THE fHAKOS-nnUHt MOORAM FOR LOGANSPOIR 1. An Athquall Civic Onter 2. An Ad.quol. S.wog. Dtipolal Sydm ». Suffiiunl forking Facililitt Focus on Radiation The government o£ Switzerland is re. ported to be thinking about whether to call an international scientific meeting to discuss the extent of .radiation danger resulting from nuclear weapons tests.. The idea is a good one, since there is at present wide disagreement among scientists trained to'evaluate this hazard. Although scientists of many nations have spoken up on the subject, the views expressed range all the way from casual unconcern to the most acute alarm. There is no consensus, thus far, as to how much harm radioactive fallout may do human beings now living and generations as yet unborn. A meeting'of top scientists who would seek to reach at least tentative agreement on this vital matter might be of great benefit to the world. The principal fault one can find with the Swiss plan is that it does not go far enough. Radioactive fallout^as the result of bomb tests is only a part of the danger. The use -of atomic energy in the pro, du'ction of power also results in radioactive waste. Unless such waste is handled wisely, it, too, can become a menace. If an international meeting of scientists is called, in Switzerland or elsewhere, it should delve into the whole broad question of radioactive waste >— from peacetime uses as well as from bombs. This problem is of profound concern to the entire human race. The scientific resources of the world should be directed, without undue delay, toward a solution. A Great Judge The greatest judges are not always on the Supreme Court. The late Chief Justice Arthur T. Vanderbilt of New Jersey was more eminent than many who served on our highest -court, yet-for .some strange reason presidents overlooked him for promotion. Vanderbilt had been New Jersey's chief justice since 1948, and in 1938 he was president o£ the American Bar Association. His great glory lay not in his knowledge of the law's technicalities, or his skill in drawing briefs. He regarded judicial delays as a miscarriage of justice, and he did something about it. Some of his brethren agree in principle, but do nothing about it. Vanderbilt fought for a refirme'd- court system in. New Jersey so successfully that most of the unconscionable delays which litigants experience elsewhere have been eliminated. The old phrase, "Jersey justice," took on new meaning. New Jersey- is thought by many to have now the most efficient court system in the United States. For this Vanderbilt was largely responsible. IN THE PAST One Year Ago Cecil Slusscr, W, route 2, was drowned in Lake Maxinkuckec when' the boat in which he was riding overturned. Mrs. Glenda Bordner, 34, ot Anderson, was fatally injured in an auto-truck crash north of Peru. William Rush, route 4, city, was named head of the city street department. A short but violent wind and rain storm hit the county Sunday afternoon, toppling trees and disrupting electrical and telephone service. Ten Years Ago Fieldon Jones, 64, retired Pennsylvania railroad conductor, died al the Cass county hospital. A daughter was born to Mr. and Mrs. Kcilh Peters, 1131 North street, at the Cass county hospital. Noah Long, 84, Culler succumbed .suddenly. The newly organized YMCA-church Softball league will begin play tonight. Mrs. Catherine Shields, 70, of 21-1 West (Linden ivenue, died at Cleveland, O. Mrs. Leah Shidler Fidler, formerly ofi Ihis city, expired at Delphi. Twenty Years Ago Mrs. Mary Freeman, 83, died at her home In Winamac. Robert Endcrs was elected president of the Daylight Softball League. Fire Chief William Claiborne received a letter of thanks from the Cily of Monlicello, for the lire department's holp in extinguishing the fire at the Loughry Brothers Milling company, Jerry Hunt, 4, was hit by a car and injured slightly at Gin street and Miami avenue. Fifty Years Ago Samuel Highfof Suite, Mont., is visiting his father, Capt. Frank Hight, after an absence oE 25 years. William DennLson of Twelve Mile, a recenl graduate o[ the business college, is the new bookkeeper at the Beal Brothers Coal Co. George Van Alstine, well-known here, has resigned as postmaster at Monticello and is being succeeded by William Bunncll. J. J. Stewart and Harry Eaughman have token charge of tho Long and Dock Grocery tthlch they purchased, Tuesday Evening, June 25, ISOT. Drew Pearson's MERRY-GO-ROUND FORBIDDEN CITY Drew Pearson Says: Law is strict .against any conflict of Interest by Secretary of Treasury; George Humphrey owns steamships and commercial interest* despite Jaw lo contrary; Senators Interested in Humphrey'* operations. WASHINGTON.—The law which governs the office of Secretary- of the Treasury is quite clear and unequivocal that he must not let his private busi ness get mixed up,- even indirectly, with the'public interest. The law states. "No person ap pointed to the office of Secretary of the Treasury or Treasurer shall! directly or indireclly be concerned, or inlerested Jn carrying on the business of trade or commerce, or be the owner in whole or in part of any sea vessel, or the purchase by himself or another in trust for him, any public lands or other public property, or be concerned in the purchase or disposal of any." On page 7 of the annual report of the M. A. Hanna Co., in which Secretary of the Treasury Humphrey continues to own a large bloc of stock, is a picture of one of his company's seagoing vessels. The caption -beside the picture reads: "Arriving at the Philadelphia unloading docks is the Sept lies, carrying nearly 30,000 tons oE iron ore from Quebec j Labrador." On page 6 of the same report is a description of the "Hanna-operated Great Lakes fleet of tea bulk cargo vessels," togelher' with a further description of the Hanna ocean fleet—the Californian and the Hawaiian, which are described as "Converted C-4's," plus other big vessels. . The reason for the law regarding conflict of interest is obvious. The Secretary of the Treasury operates the Coast Guard which has lo do with the safety of these vessels. The C-4's were purchased from the government. Almost everything the Secretary of the Treasury touches, from taxes to shipping, is intimately connected with American business. The Hanna annual report goes on to tell of vast ore holdings and vast operations of "Irade and commerce," in which the Secretary of the Treasury has a direct interest through the retention of his stocks in M. A. Hanna and subsidiaries. Some senators are now concerned over this, apparent conflict of " interest. A list of Humphrey stocks recently supplied the Senate Finance' Committee shows thai lie increased his wealth tremendously by retaining his stocks. How much oE this was clue to over-all inflation, how much to any favoritism, direct or indirect, to his own companies is something some senators want lo investigate. At any rate, here is how Humphrey's stock zoomed in value in the last four years: M. A. llnmiii Co., Ihe parent company of which he was president, was valued at $240,613,344 on Jan. l, 1953, just as Humphrey look office. As of March 32, 1957, its value was $350,(j.'il,95(5. Increased value: $119,010,592. Humphrey owns 67,550 shares of Class A and .Class B stock at $70 and $78, or a total of $5,179,700. Pittsburgh Consolidation Coal— This is the biggest coal company in the world. Us value went from $12G,1«0,704 on Jan. 1, '53, to $368,306,250 on March 12, '57. Total increase: $2<12,145,546. The Secretary of the Treasury owns 20,000 shares al $56.75 or $1,135,000. National Steel Corp. is an affiliate of M. A. Hanna, and is the company which Humphrey will head when he leaves the Treasury. Its value zoomed from $374,758,71.0 when Humphrey took 'office to ?484,9fi2,000, or an increase of $110,203,290. He owns 13,200 shares at $50 or $700,000. Ifanna Coal and' Ore — This is the company which controls iron ore of Canada and the vast Hanna ore holdings. Hanna coal and ore showed the grealest increase of all, jumping from $46,741,500 when Humphrey became Secretary of the Treasury to $441,<un,000 on March 12 of this year. Total appreciation: $394,072,500. Canadian Ore Secretary Humphrey owns 12,471 shares of Hanna coal and ore. This is where he might be most vulnerable to criticism on the charge of mixing, business profit with public interest - On July 31, 1954, Humphrey took lime off from his official duties lo go lo Sepl lies, Quebec, for the opening ceremonies of iron ore of Canada. Addressing Ihe crowd he said: "It is a great day. It is the culmination of a dream o£ 12 years." On Sept. 9, 1954, il was announced in Ottawa that Humphrey and his Canadian associate, C. D. I-lowe, would go to Knob Hill lo open a power dam to supply power for the Hanna iron mines. The Hanna company then began to solicit British business. In October of that same year, C. Reginald Wheeler, head of the British Iron and Steel Conp., LTD., came lo Washington. He had come lo the United Stales lo negotiate with a number of American ore companies for shipments lo Eng- iand. It may have been pure conci- dence and there is no evidencn that Humphrey had anything to do with il. but immediately after arriving in ' Washington Wheeler canceled appointments with other ore companies and signed a contract with iron ore of Canada. Gilbert Humphrey and the secretary's law firm worked out the details. Two members of. this law firm, Chapman Rose and Nelson Rose, al various times have held high positions in the treasury. Indianapolis Judge Refuses to Quash Doggett Indictment INDIANAPOLIS (UP)—A Criminal Court judge Monday refused to quash the indictment against one- of four persons accused of irregularities in the Indiana highway scandals. Judge Scott McDonald sustained the stale's objections to a plea in abatement filed in behalf of Harry Doggclt, former assislant to Nile Toverbaugh, highway department right-of-way director during ex- Gov. George Craig's administration.- McDonald sel Doggetl's arraignment for Wednesday and indicated the four may go on trial in August or- September, Also indicted on charges of em- be/zlemenl or conspiracy lo embezzle were former highway chairman Virgil (Red) -Smilh, Teverbaugh, and attorney Robert Peak. All three pleaded - innocent. The plea in abatement was on grounds Doggctt was allegedly forced lo testify against himself before the Marion County Grand Jury, whose final report on tho investigation will be made before McDonald Thursday. McDonald, in effect, ruled Dog- gelt could not have been forced to testify against himself before the grand jury. LAFF-A-DAY Angelo Potri Warn Child About Giving Criticism Caroline came home from Ihe parly sniffing and looking ready to burst into tears at the first opportunity. Her mother noticed this but made no re-mark. Finally Caroline could stand it no longer and, sniffing louder and whining a bit, began: "Mabel hurt my feelings." "She did?" "Yes, she did. She said I danced like a cow." Mother laughed. "I don't lliink il was funny. She hurt my feelings something awful," "Caroline. Where did you have your feelings so that Mabel could hurt them. Carrying them on your skin? If you do somebody will always 'be hurting them, and you will always be whining as you are this minute. "ft was rude of Mabel, very bad- mannered indeed, to make a personal remark. Personal remarks are bad tasle. I hope you had- made none lo her. Did you?" "Well-1-1 f only said she was fat." "Then you asked for what you got. Two bad-mannered girls are just thai. Too bad. "But just remember not lo carry your feelings exposed to hurls. Keep them undercover. Control them, if you want people to like you and want you around. Nobody wants a tender-skinned, chip-on- t'he-shouWcr around. So just make no personal remarks and don't be .so easily hurt," Boys and girls in their early teens especially the girls, arc likely to have their "feelings" hurt; and they need no encouragement to suffer. They have lo be taught lo control Ihcir hurts or this sort and loss them off. They 'have the "privilege" to answer back, of cour.se, ancl thai relieves them somewhat; but if they are encouraged lo nurse their hurt feelings, they are inclined to form the habit of exposing their feelings lo such hurts and to enjoy nursing their injuries. This makes for a .most unnlea.'iing kind of personality and so should be discouraged. Sometimes this feeling of injury appears in younger children, resulting in tho "Somebody-is- always-picking-on-me" sort. This is the same feeling thai Ihe early teen-agers have and Is not to be encouraged by sympathy but eliminated by good humor and a spirit of give ancl lake. This needs attention lest a child become ingrown, self-centered and miserable. A little plain talk helps. Then a change of thought by the presentation of a new inlcresl will complete the banishment of the idea for the moment. A funny story that ends in laughter is a great remedy for such situations. We do not laugh enough WITH children and they need that tonic often. All children should be taught early in their careers In avoid making personal remarks, especially critical remarks. * * * A record hook of your child's development is valuable, not only for sentiment, _but for accurate information. It' Is easy to forget dales and incidents Ihat are important. Leaflet P-23, "The Record Book" explains. To obtain a copy, send 10 cents in coin to'him, c/o Dr. Nourse Declares Business and Labor Cause of Inflation WASHINGTON (UP) — Former President Truman's chief economic adviser said today "we should slop passing Ihe buck" to the federal government as the chief cause ol inflation. "Il is much nearer to the truth," he said, "lo say that the real source of inflation" lies with business and labor. The economist, Dr. Edwin G. Nourse, said the Eisenhower administration "has done a good deal toward curbing the inflation whose seeds were sown i:i the war and early postwar period." Nourse made the statements in remarks prepared Tor the opening of a two-day conference sponsored by the Naliona-1 Citizens Committee to Curb Inflation. Paul C. Stark, Uie committee's program director, said tihe conference is intended as a "sounding board" on the cause of iuflaiibn and to detail itie facts "on how 'the fight against inflation, must be waged by the people themselves." Nourse said the Eisenhower administration "has tenaciously resisted lax reduction that would have been inflationary and lias pursued a liglil money policy lihat is counter-inflationary." In addition, he said, President Eisenhower has "pointed lo the responsibility of business management and union labor lo abstain from sowing the seeds of inflation and expecting government to offset liie pressures thus created." Nourse said inflation has been caused mainly by wage and price increases. He sa-id farmers also added to feed the inflationary fire by demanding parity prices for their products. But he sa-id the government also is partly to blame because of such policies as stockpiling of various molals to maintain thoi-r prices, the granting of loans "on artificial• ly easy terms," the huge purchases it makes from industry, and the cosl of Ihe federal payroll. Industry Conference Scheduled July 11-12 BLOOM1NGTON (UP)—J-Ioosier- citios and towns seeking new industries or ways to expar.d present industries have been invited lo send representatives to .a.n Indiana Development Conference July Ilia al Indiana University. Sponsors of the conference are ' the State Department, of Com- mcrcre, Industry, Public Rolalions and Agrricullure; the Inliana Stale Chamber of Commerce and Ihe Indiana University School of Business. Tiie purpose of Hie conference Is to help solve community and slate problems of industrial expansion and lo further development of the industrial resources of Indiana, sponsors said. HAIRCUT REGULATION MEHIDEN, Conn. — Mcriden's school board followed up its ban on the wearing of dungarees and cowboy boots in high schools with a ban on "duektail" and "Detroit" haircuts. Local barbers agreed lo refuse lo cut a boy's hair in those two fashions. this paper, P.O. Box !K), Station G, New York 19, N. Y.' Released by The Bell Syndicate, Jnc. PHAROS-TRIBUNE Walter Winched Broadway and Elsewhere L Man About Town Terry Moore and her estranged husband Eugene McGrath had two meetings, at which she agreed lo withdraw her charges against him and issue a re-| traction. They will! wait two months! to decide what! next. MeGrath is I furious at his law-l yer, who switched! 'clients without! warning and madei Terry's wildl charges public . . .| Caesar Romero's I constant compan-^ ion is Babs Warren, one of the wealthiest widows in Texas . , . The Jaclt Barrys Die's the "21" emcee) are struggling with their biggest problem . , . That charm- Ing gal'On Liberace's arm in June Hawkins, a jazz pianist. . . . 1-ial Prince, co-parent of "New Girl in Town," and producer Gayie S'.yne are in a blazing romance. Their Vegas visit made it public , . . Jack Carter and model Mollie Ann Bourn are giving it a whirl . . . ack Buchanan, British star, has found love in his sunset year.?. She Is Joanne Clair, mystery writer . Rex Harrison's understudy, Ed Mulhare, is fighting '.he humidity with Helen Murphy, one of the prettiest of the Eastern Airline belles . , . Scott Brady of the Hollywoods is seeing the N.Y. sighLs with model Carol Brocks, quite a sight herself. Gary Granl expects lo collect over $1,000,000 from his share of "The Pride and the Passion" . . . Selene Walters' sundown affair today is in honor of. Mayor Kim of Seoul . . . Elleii Lehman, niece of the Senator, weds Preston Long this week. Her ex-husband. Richard McCluskcy, anO Marion Schacffer are expected io marry shortly after . . . Teddy Rodriguez lias the miseries over Phyllis' divorce action in Miami . . . Howard- Johnson, Jr., and Patricia Bates •tryst at the Vandcrbilt's Purple Tree. What happened to his middle-aisle hopes will) Gary Lalimer'.' . . . Songstress 'Lucy Reed weds Serge Seymour. !he photographer, shortly . . Molina Mercouri, sl:ir of "Stella," Ihe Greek film, will become Mrs. Julie Dassin a ft or the divorce . . . The Marciui.se do- Porlago is leaving for Spain to claim her late husband's title for their 3-year-old .son. Zsa-Zsa Gabor's bos' kepi, secret they say is British producer James Wool? , . . Nancy Davis, dancer in "Most Happy Fella," is the dghlr of retired Rear-Admiral .1. P. Davis, now in the Penn. Legislature . . . Ali Kahn apparently is not cemented lo model Be.llina. He's been dating Bella Darvi . . . Gerold Frank, who did Diana Barry more's book ("as told to"), wants to do Martha Kayo's, bill lie cant wait for her to make up her mind . . . Mrs. Alfier Miss now works at a Lexinglou Avenue, art gallery . . . Susan Sayors of "The •Big Payoff" and agent Tommy Ru.sscl] are Yes, Indeedy . . . Soilie Blair, who snared from $50 per week lo 2,000 lin less than a year', just made her first platter "Squeeze Me" . . . Gar.son Knnin is reading "The Gambler and the Gir! Seoul." The aulhor is ,'hc property man al "Hole in the Head" . . Sen. liridge.s has hei-n sicker than announced. Ho is still hospitalized. , The Romeo & Juliet theme will be used by '.wo shows in the Fall. A comedy r,;>mod "KnnianoiT & Juliet" and Hie musical, "tiring- way" . . . Thai hat hox June Havoc carried on the plane didn't contain milinery. ft had :i pel .snakes . . . The Diamond Beach Lodge in Wildwnod, N.J., has put up $250,01X1 for Hummer shows. Karlha Kill, Martha Hayc and King Colo are .signed . . , Billy Glason publishes "The Comcilian," •the only monthly professional inn-' terial service used by many comics. Glason is al 200 W. ."-Hh . . . Arc comic Will Jordan and Ton! Arden an serious n.s Ibey say? . . . Lance Fuller doesn't ub- ject (o Vjkki Douggan's controversial backless frock. Almost had her out of it al the Seville, H'woocl— mamboing . . . Coa.sli?rs mnv believe Nalalie Wood and Nicky Hilton will make it official. Martha Rounlree, the tecvee narrator, won the lawsuit flung by th* first Mrs. Oliver Presbery. . .Yesteryear's great star Bessie Wynn is al Bellevue. . .Mrs. Gus Edwards, long ill, is much better. . . Bishop Sheen will be awarded * Dr. of Theology at the U. of Louvain (Belgium) this week. His alma Mater. . .Roberta Sherwood plays her 4th return booking at the Eden Roc (Miami Beach) July 4>.h . . .Stewart Rose, barilone with Fred Wanng's crew, weds showgirl Rita Dorlon this week. . .Dr. Marion Langer, author of 'Learning to Live as a Widow," revealed her marriage to a Stamford attorney. . .The Dave Shelleys (Martha Stewart) will be 4 soon. Shelly inherits 5'i million on fiis 40th birthday from his late stepfather, sonwrilcr Buddy DeSylva. . . Walter Troulman, recently attentive to Ginger Rogers, now adores Dorothy Malone. . .A -new series of indictments in the tv lube racket are expected from ihe Grand Jury in N.Y. Friday. The Rocky Marciano-Manager Weill divorce is not exactly freedom from the other. The "selUe- meni" gives Weil! a percentage of. the Champ's future deals, elc. . . The swank Pink &. While Ball "Friday eve at the Bath & Tennis Club (Westhampion) is J'or the Runyon Cancer Fund. Thanks. . .Marjorie Posl, ex-wife of Ambassador J. K. Davies, and Dr. Winston Jimmial are a dignified ad for Chandler's . . .Marilyn Monroe's apartment was burgled of "personal" things when she was at the Music Hall premiere. . .Jean Young oi' The New Yorker Mag becomes Mrs. Earl Harrison, Jr. in 2 weeks. His Jate father was dean of the U. of. P. law school. . .Sal Mineo forgets his eye ordeal witli Susan Kohner al Marino's. . .Sophia Loren, long busy making movie money, has started making inquiries about "where did it go?" Dr. Billy Graham's gills include a mobile chapel from the Virginia, Fredericksburg & Potomac H.lt. , .11 is a former dining car remodeled with living quarters, pipe organ, altar and- pews for a small congregation. . .Industrialist Fred Gruy, who sends nightly orchids to show gii'l Nancy Wcstbrook, broke the monotony by dispatching a pink mink stole. . .Gorgeous Kigyn Lund, a dancer in "llappy Hunting," is heiress to Ihe Swedish- American steamship fortune. . . Intimates say it looks like marriage for choreographer Peler Glad- Ice and luvely Marilyn Bel), dancer . , .Big rumor around . Dinl.y Moore's that one of the waiters made $200,000 in the market iin the past II! months) via a patron's info. . .Joan Mann, parted from comic Jack Carter, hides her new Jove .1. McWierson at The Living Room. Me is pre/. of Airbotirnc Freight. . .Temple Texas and Stephen Masters have let it curdle. John Kdgar Hoovjr will soon appear before the Senate, lie will urge legislation lo correct Ihe recent Supreme Court decision—turning files' over lo defense lawyers. Jl the files are made public an editor's red lace will light, up a pending case. . .George Wallace's leg injury sent him lo Medical Arts. He's in the "Now Girl" show . . .David Kent, '.lie antiques exec, courts eyelul Hobin Jioherts at Olin's. . .Kullun Lewis, Jr.'s yuiing son has gone limp for Jeanne (xin- lin, an Arthur Murray leuchcr. . . Willie Mays will lake his di!l:i:ul- lies will) fx-roomate Monte levin lo Ihu Stale Liquor Authority. . . Imogcne Coca and Steve Allcn'.s gag writer Hill Dana relax at CVr- ulti's. . .Ginny Simms simms lo be mooning over Moon Mullins. . .A dociivc ordered to arrest lop undcr- worhler's "dor vagrancy") said he was embarrassed Inching HUM)) UJ). "Their shoes," groaned ilu: cop, "cost mure Uian my suit." Journalism luslilulc Scl BLOOMINGTON (lll'l — About. 40H students from KM) schools are expeclcd to attend the llth annual High School Journalism Institute .July 7-AuR. 3 al Indiana University. Prof. Grclchcn Kemp of the I'll Department of Journalism will serve as director of Ihe institute, which provides practical experience for high school journalism students. HUBERT 1907 QUIT, KINO mTpfte.1 3VNUICATE. IM.. WORLD RIGHTS RESERVED. FnMlftltRil tlnlly except Snndn; imd hollilnya l»7 rharoft-Trlbnne Co* IBC., 517 ESBKt Itrundwny, Loncnnxpoif, Indiana, Hnfercd urn accoml clMM matter at ike pout office >t Loirn»«Dort. Inil.. nmiler tk« met at M»rcli *. "It's all right, Officer — I'm just teaching her how to drive by herself." , Inland Ifew»vn»er JMKMUEJi ATJUIT III' TIM 1 OH U1RCIII/ATION9 A.TfD PKITKD I-tUBM 1'HAJIOS-TRIBTJNB national Ad T «rU.ln« Ke»ni*»tatlT«i " 'Sorry, don't bother me—sorry, don't bother me!' I'll bet you don t have a quarter you could give me if you WANTED to!"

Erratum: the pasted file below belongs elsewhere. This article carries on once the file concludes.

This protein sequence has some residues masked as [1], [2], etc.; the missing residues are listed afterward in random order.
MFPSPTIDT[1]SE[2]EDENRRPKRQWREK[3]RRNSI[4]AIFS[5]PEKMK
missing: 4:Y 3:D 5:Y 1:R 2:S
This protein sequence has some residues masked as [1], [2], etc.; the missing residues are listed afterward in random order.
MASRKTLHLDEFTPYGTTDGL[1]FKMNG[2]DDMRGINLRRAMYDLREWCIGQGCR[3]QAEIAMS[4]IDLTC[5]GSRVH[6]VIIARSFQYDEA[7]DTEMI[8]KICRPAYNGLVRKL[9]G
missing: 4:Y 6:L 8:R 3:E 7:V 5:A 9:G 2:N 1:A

What members have found on this page
Get access to Newspapers.com
- The largest online newspaper archive
- 8,800+ newspapers from the 1700s–2000s
- Millions of additional pages added every month